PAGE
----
The idiom “got away with murder” has come to mean something other than its literal definition. Figuratively, it’s used to describe someone who was allowed to do something that others would be criticized or punished for–such as “he gets away with murder just because he’s so cute.” But to a true crime writer, especially one who often delves into Cold Cases, the original definition takes back it’s original meaning with all of its brutality, sorrow, unanswered questions, and justice for the victims and those who loved them still waiting over the long years, uncounted tears, and fading memories.
I’m reminded of this as I’m currently sitting in on the murder trial of James Nathan Scott, accused of raping and murdering a 19-year-old slip of a girl, Martha Guzman, in October 1979 as she knelt praying at the altar of an empty church in Denver. Thirty-five years! It’s an incredible detective story but the outcome will hinge on memories that are three decades old and a confession that may or may not hold up in court. And yet my attention is drawn to Martha’s sisters who sit in the front row, sometimes in tears, sometimes huddled together arms around each other seeking comfort as they listen to the horrors of what their little sister went through, as well as the sometimes emotional testimony of other witnesses.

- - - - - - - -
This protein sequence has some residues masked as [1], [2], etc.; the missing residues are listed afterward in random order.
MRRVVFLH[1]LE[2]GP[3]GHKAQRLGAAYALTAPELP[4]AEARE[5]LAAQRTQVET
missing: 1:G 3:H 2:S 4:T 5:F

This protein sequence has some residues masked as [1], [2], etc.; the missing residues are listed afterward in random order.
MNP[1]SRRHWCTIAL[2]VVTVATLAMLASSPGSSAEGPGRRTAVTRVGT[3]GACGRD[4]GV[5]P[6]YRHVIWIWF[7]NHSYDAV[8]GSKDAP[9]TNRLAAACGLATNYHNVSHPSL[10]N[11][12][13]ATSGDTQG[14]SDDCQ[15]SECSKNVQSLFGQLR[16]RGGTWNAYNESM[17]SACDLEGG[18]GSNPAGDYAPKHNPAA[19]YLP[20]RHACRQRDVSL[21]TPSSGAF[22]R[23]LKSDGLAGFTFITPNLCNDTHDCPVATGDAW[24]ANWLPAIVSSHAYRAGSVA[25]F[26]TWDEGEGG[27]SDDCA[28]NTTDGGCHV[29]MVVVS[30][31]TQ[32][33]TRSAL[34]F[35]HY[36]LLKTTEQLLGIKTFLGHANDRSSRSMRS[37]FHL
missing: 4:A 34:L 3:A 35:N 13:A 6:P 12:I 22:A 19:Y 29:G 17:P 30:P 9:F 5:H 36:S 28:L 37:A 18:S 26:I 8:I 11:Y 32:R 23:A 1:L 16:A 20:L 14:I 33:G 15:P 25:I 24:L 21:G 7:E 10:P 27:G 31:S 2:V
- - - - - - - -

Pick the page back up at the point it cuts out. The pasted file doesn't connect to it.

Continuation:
Imagine what they’ve been through all these years. How did they cope with the emptiness and sorrow? Then when the case was reopened, a suspect arrested, so many years later. I intend to talk to them when, and if, they’re ready. I’ve found in all my years of doing this that sometimes these families just want someone to listen to them when they try to explain that their loved one, their sister, their mother or father, their siblings, or children, a friend was not just a court case number or a “victim” of a monster. That they still remember. They still love. They still hold a place for them in their hearts.
It’s not easy covering these cases, it was similar for my book BOGEYMAN: He Was Every Parent’s Nightmare. But part of my hope in writing them is that we understand the effect of violent crime on people like Martha’s sisters, and maybe even say an extra prayer or send a thought of peace for them, tonight.